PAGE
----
People have said that “you can’t recover from brain injury“, but that was decades ago, and we know a lot more about brain injury than we used to. Also, we know more about how concussion really is a brain injury… and so many people have them, yet continue to live their lives.

I myself notice that there are some things I just can’t do like I used to. It’s not as easy for me to push through marathon tasks. I need to stop and take a breath… do something completely different. And it’s harder for me to remember what I was doing before I took that break. I lose things. I get lost, too. I sometimes look around and have no idea where I am — but that’s more because I tend to be so focused on what’s in front of me, that I don’t notice my surroundings, so I don’t think it’s one of those “On Golden Pond” moments where I’m literally lost and have no idea where I am, period.

I’m more forgetful about things that really matter to me. My home office is pretty much of a wreck, but in a Thomas Edison “genius-y” kind of way, and my work area has spilled into the dining room that we rarely use. I have been misplacing important documents I just can’t afford to misplace… and then scrambling to replace them. I have a harder time initiating stuff I know I need to do (like go for a swim at the pool), because it feels way too complicated and involved. And try as I might, I really mess up things I’m positive I’m going to “nail”. I’ve been feeling really ambitious about making new meals while I’m on vacation this week, but my cooking skills have really degraded, thanks to the bone-crushing fatigue and difficulty sleeping. And coordination? Yah, forget it. Don’t leave anything near the edge of a surface. I’ll knock it onto the floor, for sure.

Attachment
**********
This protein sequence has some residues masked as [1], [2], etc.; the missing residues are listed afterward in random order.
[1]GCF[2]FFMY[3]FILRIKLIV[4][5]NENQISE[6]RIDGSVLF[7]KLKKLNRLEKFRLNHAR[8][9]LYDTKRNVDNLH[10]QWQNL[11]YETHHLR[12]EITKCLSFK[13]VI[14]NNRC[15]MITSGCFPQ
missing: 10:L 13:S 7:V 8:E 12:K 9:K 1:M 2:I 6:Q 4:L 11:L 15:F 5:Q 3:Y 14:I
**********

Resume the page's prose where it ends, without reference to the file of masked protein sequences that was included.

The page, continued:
I know I’m not as sharp as I used to be. I know I’m not as sharp as I’d like — or intend — to be. I can be downright dull, and the bummer is, I’m aware. Oh, lord, how I’m aware. It’s not the most fun thing in the world.

And yet… I’m happier now, than I’ve probably ever been. And even with all my limitations and drawbacks, I’m definitely more functional, all across the board, than I’ve ever been. I’ve got “the whole package” together, at last. Even with the TBI after-effects, the slowness and slipping, the exhaustion and intermittent sense of defeat.

See, this regaining of competence and practical functionality is the real TBI recovery I wish people would talk about. Not getting your coordination and cognitive quickness back, watching your memory and endurance dwindle, having all kinds of intense emotional ups and downs… some experts might consider those blockers to TBI recovery. They might say it means that a person has lost too much and can never fully recover from a brain injury.

But everybody on the planet has something they struggle with, TBI or no.

And in any case, the real loss for me from TBI had far more to do with my Sense-Of-Self and my sense of “agency” in the world, than any objective physical or cognitive limitation.

TBI/concussion isn’t debilitating just because it knocks out your practical abilities. It’s most impactful because it takes a chunk out of your understanding of Who You Are and How You Handle Life.